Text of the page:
purchases  of  energy  under the contracts. Total payments,  including 
energy payments, under the contracts were $329 million in 1995,   $325 
million in 1994 and $305 million in 1993. See discussion of the CPUC's 
decision on the Biennial Resource Plan Update proceeding in Note 11. 
      
NATURAL GAS CONTRACTS   SDG&E has a contract with Southern California  
Gas Company that provides SDG&E with intrastate transportation capacity 
on SoCal's gas pipelines through August 1997. If a new agreement is not 
reached by then, SoCal has a continuing obligation to deliver  gas  to 
SDG&E  under a CPUC-approved tariff. SDG&E's long-term contracts  with 
interstate  pipelines for transportation capacity  expire  on  various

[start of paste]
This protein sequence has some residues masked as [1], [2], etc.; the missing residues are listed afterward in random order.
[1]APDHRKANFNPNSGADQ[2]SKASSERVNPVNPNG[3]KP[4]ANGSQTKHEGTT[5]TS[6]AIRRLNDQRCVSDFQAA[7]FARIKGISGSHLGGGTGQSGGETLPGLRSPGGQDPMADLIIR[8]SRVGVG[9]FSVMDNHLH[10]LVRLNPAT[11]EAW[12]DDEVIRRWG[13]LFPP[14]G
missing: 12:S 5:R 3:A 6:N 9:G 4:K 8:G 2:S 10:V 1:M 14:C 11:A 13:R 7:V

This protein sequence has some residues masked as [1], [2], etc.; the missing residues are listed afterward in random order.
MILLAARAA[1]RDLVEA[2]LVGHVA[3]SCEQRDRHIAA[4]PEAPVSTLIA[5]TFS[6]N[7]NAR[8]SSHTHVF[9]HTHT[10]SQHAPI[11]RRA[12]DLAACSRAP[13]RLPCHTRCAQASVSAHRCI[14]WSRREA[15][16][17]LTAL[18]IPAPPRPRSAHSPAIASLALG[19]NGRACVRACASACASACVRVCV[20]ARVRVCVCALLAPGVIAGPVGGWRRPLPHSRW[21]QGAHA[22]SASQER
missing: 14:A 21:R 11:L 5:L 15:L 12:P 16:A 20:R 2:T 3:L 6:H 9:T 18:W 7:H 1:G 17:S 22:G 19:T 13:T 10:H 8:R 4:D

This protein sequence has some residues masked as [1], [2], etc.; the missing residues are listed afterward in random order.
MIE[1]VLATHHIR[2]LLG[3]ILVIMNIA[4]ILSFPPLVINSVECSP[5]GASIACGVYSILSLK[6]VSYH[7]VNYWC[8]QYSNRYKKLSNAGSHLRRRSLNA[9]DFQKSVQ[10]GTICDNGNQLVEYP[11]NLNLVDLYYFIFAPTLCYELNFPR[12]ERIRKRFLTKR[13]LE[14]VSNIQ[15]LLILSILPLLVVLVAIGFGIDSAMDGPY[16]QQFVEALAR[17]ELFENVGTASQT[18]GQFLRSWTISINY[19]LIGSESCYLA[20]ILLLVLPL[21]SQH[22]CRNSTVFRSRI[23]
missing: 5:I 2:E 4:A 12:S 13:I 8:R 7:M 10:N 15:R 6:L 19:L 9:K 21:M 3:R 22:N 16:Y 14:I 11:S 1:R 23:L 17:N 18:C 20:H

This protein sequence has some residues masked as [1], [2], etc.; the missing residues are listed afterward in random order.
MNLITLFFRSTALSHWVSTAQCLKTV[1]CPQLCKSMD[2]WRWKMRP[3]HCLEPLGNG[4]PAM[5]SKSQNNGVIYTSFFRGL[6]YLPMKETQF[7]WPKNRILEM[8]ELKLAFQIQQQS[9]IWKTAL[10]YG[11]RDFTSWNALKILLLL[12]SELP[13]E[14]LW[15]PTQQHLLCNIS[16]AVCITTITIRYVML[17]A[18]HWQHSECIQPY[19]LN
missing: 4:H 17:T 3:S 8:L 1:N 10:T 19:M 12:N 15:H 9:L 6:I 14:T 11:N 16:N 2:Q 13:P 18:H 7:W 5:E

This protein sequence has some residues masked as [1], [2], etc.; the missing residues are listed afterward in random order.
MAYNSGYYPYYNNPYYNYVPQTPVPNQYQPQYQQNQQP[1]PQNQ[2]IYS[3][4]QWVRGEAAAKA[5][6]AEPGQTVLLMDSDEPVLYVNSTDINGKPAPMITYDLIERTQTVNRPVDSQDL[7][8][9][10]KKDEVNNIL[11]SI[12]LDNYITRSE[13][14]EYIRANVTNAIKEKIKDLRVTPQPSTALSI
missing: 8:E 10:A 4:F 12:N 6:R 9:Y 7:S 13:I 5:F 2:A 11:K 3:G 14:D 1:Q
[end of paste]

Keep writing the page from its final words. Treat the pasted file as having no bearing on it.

dates between 2007 and 2023. SDG&E's contract with SoCal for 8 billion 
cubic feet of natural gas storage capacity expires in 1998. SDG&E also 
has  four long-term gas supply contracts that expire between 2001  and 
2004. 
 
     At  December 31, 1995, the future minimum payments under  natural 
gas contracts were: 
      
in millions of dollars 
___________________________________________________ 
                        Transportation    Natural 
                          and Storage        Gas 
- --------------------------------------------------- 
1996                         $ 80          $ 20 
1997                           58            21 
1998                           18            21 
1999                           17            26 
2000                           17            27 
Thereafter                    289            82 
- --------------------------------------------------- 
    Total minimum payments   $479          $197